On July 9th 1864. A body is thrown from a train, blood is found spattered over the locked first class carriage of a train, a discarded leather bag, an ivory-knobbed walking stick and a hat. Great start?
Plot, pace, tension, suspense, good characterisation, surprises, shocks, twists and turns are all the things that make good crime fiction. But, A) Mr Briggs Hat is not crime fiction, it is true crime; B) it has none of the above list of attributes.
Dry and repetitive, this book is about the first railway murder in England it is obviously based on extensive research and this is exactly how it reads, research, a data dump. It is written as if it were a dissertation with the information repeated, reworked and extended in order to turn it into a book. We need insight into characters, so that we may care about them. We long to be intrigued and tantalised. We want to be told a good story by a great storyteller.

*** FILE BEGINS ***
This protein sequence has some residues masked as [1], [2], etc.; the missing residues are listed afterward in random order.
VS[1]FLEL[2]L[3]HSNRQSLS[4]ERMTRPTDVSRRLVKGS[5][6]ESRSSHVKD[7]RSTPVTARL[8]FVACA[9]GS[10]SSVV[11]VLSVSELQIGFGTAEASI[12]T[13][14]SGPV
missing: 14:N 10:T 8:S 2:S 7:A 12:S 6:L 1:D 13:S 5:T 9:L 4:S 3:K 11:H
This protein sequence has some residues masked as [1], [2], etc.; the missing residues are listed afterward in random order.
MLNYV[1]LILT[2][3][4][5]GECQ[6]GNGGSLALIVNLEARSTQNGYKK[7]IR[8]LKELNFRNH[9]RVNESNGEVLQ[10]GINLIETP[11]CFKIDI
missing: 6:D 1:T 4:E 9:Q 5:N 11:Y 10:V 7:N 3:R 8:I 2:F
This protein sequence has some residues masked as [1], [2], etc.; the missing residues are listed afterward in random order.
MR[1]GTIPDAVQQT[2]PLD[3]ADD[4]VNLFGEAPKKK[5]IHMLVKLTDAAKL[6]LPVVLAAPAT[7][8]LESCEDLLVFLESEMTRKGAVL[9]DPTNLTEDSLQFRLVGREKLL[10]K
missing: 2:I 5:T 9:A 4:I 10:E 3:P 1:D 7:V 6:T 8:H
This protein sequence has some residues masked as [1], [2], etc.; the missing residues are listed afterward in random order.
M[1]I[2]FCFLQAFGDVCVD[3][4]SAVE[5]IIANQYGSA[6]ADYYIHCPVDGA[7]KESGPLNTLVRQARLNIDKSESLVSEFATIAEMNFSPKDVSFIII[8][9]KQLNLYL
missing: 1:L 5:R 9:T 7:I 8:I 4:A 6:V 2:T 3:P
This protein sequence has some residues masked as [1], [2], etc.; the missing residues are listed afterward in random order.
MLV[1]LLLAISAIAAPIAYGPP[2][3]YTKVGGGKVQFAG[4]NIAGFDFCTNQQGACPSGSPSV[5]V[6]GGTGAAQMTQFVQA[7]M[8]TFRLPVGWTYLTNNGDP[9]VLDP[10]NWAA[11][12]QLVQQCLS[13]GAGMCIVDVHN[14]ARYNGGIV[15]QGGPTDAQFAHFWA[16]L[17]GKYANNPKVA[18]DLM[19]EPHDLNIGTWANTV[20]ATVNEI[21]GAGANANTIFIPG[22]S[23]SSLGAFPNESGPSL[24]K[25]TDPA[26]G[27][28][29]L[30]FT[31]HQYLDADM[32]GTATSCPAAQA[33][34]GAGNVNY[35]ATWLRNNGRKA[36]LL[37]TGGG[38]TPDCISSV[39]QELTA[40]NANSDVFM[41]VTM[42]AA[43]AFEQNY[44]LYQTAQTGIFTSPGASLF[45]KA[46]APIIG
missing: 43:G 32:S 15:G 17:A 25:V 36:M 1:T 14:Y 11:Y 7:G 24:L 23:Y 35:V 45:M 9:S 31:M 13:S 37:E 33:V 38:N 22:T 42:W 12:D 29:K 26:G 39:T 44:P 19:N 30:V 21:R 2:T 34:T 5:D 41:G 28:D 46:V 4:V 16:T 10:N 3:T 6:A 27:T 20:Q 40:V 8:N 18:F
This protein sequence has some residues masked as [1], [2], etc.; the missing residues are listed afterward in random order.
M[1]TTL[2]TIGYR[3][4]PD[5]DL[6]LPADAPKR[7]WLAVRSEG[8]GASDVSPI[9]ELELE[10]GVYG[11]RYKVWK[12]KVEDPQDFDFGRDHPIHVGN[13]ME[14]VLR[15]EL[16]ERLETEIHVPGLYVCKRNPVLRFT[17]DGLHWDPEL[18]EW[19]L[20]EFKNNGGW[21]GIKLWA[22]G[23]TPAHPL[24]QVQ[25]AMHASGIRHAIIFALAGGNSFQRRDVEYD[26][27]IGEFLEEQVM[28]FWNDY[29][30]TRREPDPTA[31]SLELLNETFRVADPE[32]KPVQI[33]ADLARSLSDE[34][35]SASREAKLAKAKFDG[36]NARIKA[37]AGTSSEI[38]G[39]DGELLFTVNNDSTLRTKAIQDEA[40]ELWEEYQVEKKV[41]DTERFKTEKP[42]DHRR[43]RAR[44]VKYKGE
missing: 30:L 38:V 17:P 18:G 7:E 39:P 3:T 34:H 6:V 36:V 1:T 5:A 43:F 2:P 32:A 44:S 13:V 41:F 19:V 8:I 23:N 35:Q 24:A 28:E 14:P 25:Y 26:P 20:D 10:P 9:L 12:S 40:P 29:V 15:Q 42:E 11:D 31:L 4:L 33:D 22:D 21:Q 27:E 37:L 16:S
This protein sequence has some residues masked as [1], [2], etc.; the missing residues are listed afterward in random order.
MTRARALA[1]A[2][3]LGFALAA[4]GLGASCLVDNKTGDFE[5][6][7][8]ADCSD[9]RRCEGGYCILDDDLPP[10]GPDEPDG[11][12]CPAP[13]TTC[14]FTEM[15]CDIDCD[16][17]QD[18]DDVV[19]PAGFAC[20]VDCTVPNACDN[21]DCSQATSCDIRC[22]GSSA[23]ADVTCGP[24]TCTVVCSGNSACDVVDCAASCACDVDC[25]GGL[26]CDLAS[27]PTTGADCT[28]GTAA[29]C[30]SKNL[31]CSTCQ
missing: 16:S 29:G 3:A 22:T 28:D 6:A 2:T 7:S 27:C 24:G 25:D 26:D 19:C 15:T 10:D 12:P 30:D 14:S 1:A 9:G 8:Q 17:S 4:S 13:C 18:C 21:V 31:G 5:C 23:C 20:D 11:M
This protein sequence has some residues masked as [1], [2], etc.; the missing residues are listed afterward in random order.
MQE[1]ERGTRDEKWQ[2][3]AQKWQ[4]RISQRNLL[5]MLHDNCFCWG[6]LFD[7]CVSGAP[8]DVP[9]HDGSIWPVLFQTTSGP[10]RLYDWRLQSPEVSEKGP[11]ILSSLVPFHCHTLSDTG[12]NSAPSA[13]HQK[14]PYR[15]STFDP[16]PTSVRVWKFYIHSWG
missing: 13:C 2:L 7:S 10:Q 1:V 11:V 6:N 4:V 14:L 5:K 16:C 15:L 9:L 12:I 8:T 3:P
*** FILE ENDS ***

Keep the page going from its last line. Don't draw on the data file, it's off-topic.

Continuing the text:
It can be done for ‘true crime,’ try Hellhound on his Trail: The Stalking of Martin Luther King, Jr. and the International Hunt for His Assassin by Hampton Sides. The never ending details of Victorian Rail travel, Victorian Press reporting and of Victorian society bog down this book. While odd bits of history are interesting, too much just holds up the action and brings the ‘plot’ almost to a halt.
If you enjoyed The Suspicions of Mr Whicher by Kate Summerscale you will probably enjoy this book.